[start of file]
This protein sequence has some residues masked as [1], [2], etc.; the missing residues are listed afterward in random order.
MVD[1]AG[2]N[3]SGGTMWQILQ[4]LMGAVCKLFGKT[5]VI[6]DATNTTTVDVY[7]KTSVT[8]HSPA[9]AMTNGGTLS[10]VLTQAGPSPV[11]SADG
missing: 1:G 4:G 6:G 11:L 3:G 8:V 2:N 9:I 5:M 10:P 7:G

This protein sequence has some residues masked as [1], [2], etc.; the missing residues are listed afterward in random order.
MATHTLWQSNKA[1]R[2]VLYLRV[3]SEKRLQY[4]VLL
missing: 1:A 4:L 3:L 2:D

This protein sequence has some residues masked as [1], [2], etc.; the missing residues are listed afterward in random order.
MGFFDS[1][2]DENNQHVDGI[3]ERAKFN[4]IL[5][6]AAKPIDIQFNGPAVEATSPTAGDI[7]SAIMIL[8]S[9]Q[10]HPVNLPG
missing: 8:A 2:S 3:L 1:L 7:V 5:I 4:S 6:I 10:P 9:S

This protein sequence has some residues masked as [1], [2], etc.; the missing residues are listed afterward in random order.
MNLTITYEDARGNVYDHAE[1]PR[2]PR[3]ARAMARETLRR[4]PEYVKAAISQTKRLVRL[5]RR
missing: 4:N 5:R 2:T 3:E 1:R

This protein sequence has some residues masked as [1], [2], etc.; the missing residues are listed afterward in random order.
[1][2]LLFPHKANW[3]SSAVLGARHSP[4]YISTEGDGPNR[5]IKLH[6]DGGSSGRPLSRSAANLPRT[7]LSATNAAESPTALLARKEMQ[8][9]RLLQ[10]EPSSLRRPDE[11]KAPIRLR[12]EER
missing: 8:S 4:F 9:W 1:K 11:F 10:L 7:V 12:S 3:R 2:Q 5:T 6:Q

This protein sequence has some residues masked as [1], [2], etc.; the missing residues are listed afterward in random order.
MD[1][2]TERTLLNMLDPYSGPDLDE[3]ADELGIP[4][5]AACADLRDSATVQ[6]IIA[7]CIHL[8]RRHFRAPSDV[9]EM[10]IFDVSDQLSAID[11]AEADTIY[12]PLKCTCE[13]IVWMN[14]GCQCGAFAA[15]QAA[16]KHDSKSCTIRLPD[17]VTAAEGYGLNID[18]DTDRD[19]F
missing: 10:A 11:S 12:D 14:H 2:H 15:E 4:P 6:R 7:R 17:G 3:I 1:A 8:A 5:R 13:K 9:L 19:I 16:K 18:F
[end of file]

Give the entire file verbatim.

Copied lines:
This protein sequence has some residues masked as [1], [2], etc.; the missing residues are listed afterward in random order.
MVD[1]AG[2]N[3]SGGTMWQILQ[4]LMGAVCKLFGKT[5]VI[6]DATNTTTVDVY[7]KTSVT[8]HSPA[9]AMTNGGTLS[10]VLTQAGPSPV[11]SADG
missing: 1:G 4:G 6:G 11:L 3:G 8:V 2:N 9:I 5:M 10:P 7:G

This protein sequence has some residues masked as [1], [2], etc.; the missing residues are listed afterward in random order.
MATHTLWQSNKA[1]R[2]VLYLRV[3]SEKRLQY[4]VLL
missing: 1:A 4:L 3:L 2:D

This protein sequence has some residues masked as [1], [2], etc.; the missing residues are listed afterward in random order.
MGFFDS[1][2]DENNQHVDGI[3]ERAKFN[4]IL[5][6]AAKPIDIQFNGPAVEATSPTAGDI[7]SAIMIL[8]S[9]Q[10]HPVNLPG
missing: 8:A 2:S 3:L 1:L 7:V 5:I 4:S 6:I 10:P 9:S

This protein sequence has some residues masked as [1], [2], etc.; the missing residues are listed afterward in random order.
MNLTITYEDARGNVYDHAE[1]PR[2]PR[3]ARAMARETLRR[4]PEYVKAAISQTKRLVRL[5]RR
missing: 4:N 5:R 2:T 3:E 1:R

This protein sequence has some residues masked as [1], [2], etc.; the missing residues are listed afterward in random order.
[1][2]LLFPHKANW[3]SSAVLGARHSP[4]YISTEGDGPNR[5]IKLH[6]DGGSSGRPLSRSAANLPRT[7]LSATNAAESPTALLARKEMQ[8][9]RLLQ[10]EPSSLRRPDE[11]KAPIRLR[12]EER
missing: 8:S 4:F 9:W 1:K 11:F 10:L 7:V 12:S 3:R 2:Q 5:T 6:Q

This protein sequence has some residues masked as [1], [2], etc.; the missing residues are listed afterward in random order.
MD[1][2]TERTLLNMLDPYSGPDLDE[3]ADELGIP[4][5]AACADLRDSATVQ[6]IIA[7]CIHL[8]RRHFRAPSDV[9]EM[10]IFDVSDQLSAID[11]AEADTIY[12]PLKCTCE[13]IVWMN[14]GCQCGAFAA[15]QAA[16]KHDSKSCTIRLPD[17]VTAAEGYGLNID[18]DTDRD[19]F
missing: 10:A 11:S 12:D 14:H 2:H 15:E 4:P 6:R 7:R 17:G 3:I 1:A 8:A 5:R 13:K 9:L 19:I 16:K 18:F